Happy April Fool’s Day: Recap Of The Web’s Best Jokes & Pranks

If you open up most calendars, you’re not likely to find April 1st listed as an official holiday, but that doesn’t stop most of the western world from celebrating it in one way or another. Though the true origins of the day remain unclear, what IS clear is that cultures throughout history have again and again marked days for hilarity and celebration. Ours is no different!

Though traditionally confined to school classrooms and workplaces, over the past few years Internet culture has taken quite the liking to April Fool’s Day pranks. Often featuring bogus products or outrageous claims, companies and services on the Internet have taken to April Fool’s Day almost as much as they have to Super Bowl commercials.

While you were out pulling pranks with your friends, here are some April Fool’s Day videos you may have missed:

Conan O’Brien Buys Mashable
One of my favorite news sites for startups and social media, Mashable, has been reportedly taken over by Conan O’Brien. Watch the video for his explanations as to why, and be sure to visit Mashable.com soon to check out their “new look.”

Car “Mood Paint” Color
French car company Peugeot shows off their new “Mood Paint” on their latest RCZ. The paint changes with the mood of the driver!

TERII Car Anti-theft
Honda is demonstrating their latest talking gadgetry with this  vehicle theft-deterrent system, featuring “biometric recognition and negotiating tactics to protect against vehicle theft.”

Google Maps 8-bit for NES
Google may take cake this year creating more than seven April 1st product announcements, but this one is easily my favorite. Watch the video, then visit maps.google.com to try it for yourself!

Other 2012 Pranks:
YouTube DVD Collection
Kodak Print Your Own Kittens
Assassin’s Creed for Kinect
Skype For String

Did…

 
 
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Millennial News Feed

Quote of the Day: "GoPro does a great job appealing to my generation because they convince regular people that they are adventurous, like many college kids like to think of themselves." –Male, 22, MD

Facebook continues to evolve to keep up with social platform competitors attracting younger users. The site has announced changes to their standalone chat app Messenger that will transform it into a platform that third parties can develop content and services for, including games, hotel bookings, tickets, and peer-to-peer payments. The new Businesses on Messenger feature would allow users to chat with brands to make purchases and change orders, and could make shopping a more personal experience. Facebook will also be adding the ability to chat with memes and GIFs, features that have proved popular with young consumers on other chat apps. (re/code,Fast Company)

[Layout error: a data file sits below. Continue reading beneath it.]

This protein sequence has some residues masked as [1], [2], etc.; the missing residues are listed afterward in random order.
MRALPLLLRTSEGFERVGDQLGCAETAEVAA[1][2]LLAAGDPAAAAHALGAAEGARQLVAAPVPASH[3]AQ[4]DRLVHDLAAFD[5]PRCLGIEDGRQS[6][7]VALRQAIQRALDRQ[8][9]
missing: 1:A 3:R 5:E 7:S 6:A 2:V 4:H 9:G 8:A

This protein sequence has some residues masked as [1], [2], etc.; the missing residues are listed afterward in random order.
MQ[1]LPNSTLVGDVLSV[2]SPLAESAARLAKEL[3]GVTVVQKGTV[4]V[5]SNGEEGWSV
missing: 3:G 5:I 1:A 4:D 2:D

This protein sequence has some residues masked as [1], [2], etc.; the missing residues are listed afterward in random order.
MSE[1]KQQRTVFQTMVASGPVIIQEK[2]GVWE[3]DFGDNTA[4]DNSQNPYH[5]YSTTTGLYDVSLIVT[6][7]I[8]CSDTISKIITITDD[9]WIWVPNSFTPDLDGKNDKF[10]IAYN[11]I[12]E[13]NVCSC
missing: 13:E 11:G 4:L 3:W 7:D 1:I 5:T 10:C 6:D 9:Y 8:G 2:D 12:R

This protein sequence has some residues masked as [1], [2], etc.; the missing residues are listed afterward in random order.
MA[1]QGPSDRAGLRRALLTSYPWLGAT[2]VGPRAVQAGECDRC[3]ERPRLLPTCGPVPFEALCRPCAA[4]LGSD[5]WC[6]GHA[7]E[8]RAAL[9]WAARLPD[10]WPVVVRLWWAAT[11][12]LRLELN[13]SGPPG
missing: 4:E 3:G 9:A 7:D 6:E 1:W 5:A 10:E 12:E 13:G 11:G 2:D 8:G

Millennials are wary of investments, and generally anxious about their finances, and some have turned to new services that let them take baby steps into the financial world. More traditional institutions have certainly taken notice. Northwestern Mutual recently acquired LearnVest, a startup that offers free and paid financial planning services including articles, advice, and access to an expert for guidance on spending and budgets. The purchase is the latest in a trend of financial tech companies being snapped up by older, less digitally savvy brands. (FortuneBusiness Insider)

While many startups and sites are working to combat cyberbullying, one app is receiving an enormous amount of backlash for fostering the behavior in high schools. Burnbook allows users to join communities, usually around a school, remain anonymous, and post on topics of their choice. Although the app encourages “jokes, fails, wins, shout outs, revelations, proclamations, and confessions,” posts have been used to target specific people and groups, and threats have been made to at least one school. Some parents and teens are trying to use the app to spread positivity, but those posts don’t seem to outweigh the “gruesome things.” (Mashable)

Toys “R” Us will begin to sell an experience alongside its products with the hope of regaining their footing in the toy industry. Discount options like Wal-Mart and Amazon have hurt the chain’s sales over the past few years, so new plans to revamp stores will add physical play areas and more technology for kids to interact with. The retailer wants to be a place “where kids want to go and play,” and their new prototype store will open later this year. (Bloomberg)

For better or for worse, technology is becoming an intrinsic part of childhood, but boys and girls might not be growing up with the same tech experiences. A new study of parents of kids ages two to nine found that in many cases, parents give their children different devices depending on their gender. Sons were more likely to be given smartphones or gaming devices while daughters received more tablets (73% vs. 65% for boys). Parents were also more likely to use tech to calm down sons, with 48% using a device to help soothe boys when they are upset, compared to 37% for girls. (Kidscreen)

That image at the bottom of our newsletter is a gateway to insights and expert commentary on current and future Millennial trends. Clicking on it takes readers to our daily insights article, available to Silver and Gold subscribers, which illuminates a facet of Millennial culture and helps subscribers to understand the "why" behind the "what." Drawing from our ongoing collection of proprietary data, our deep-dive desk research, and our 10-year history of studying this generation, we figure out what it all means for brands and marketers. (Ypulse)

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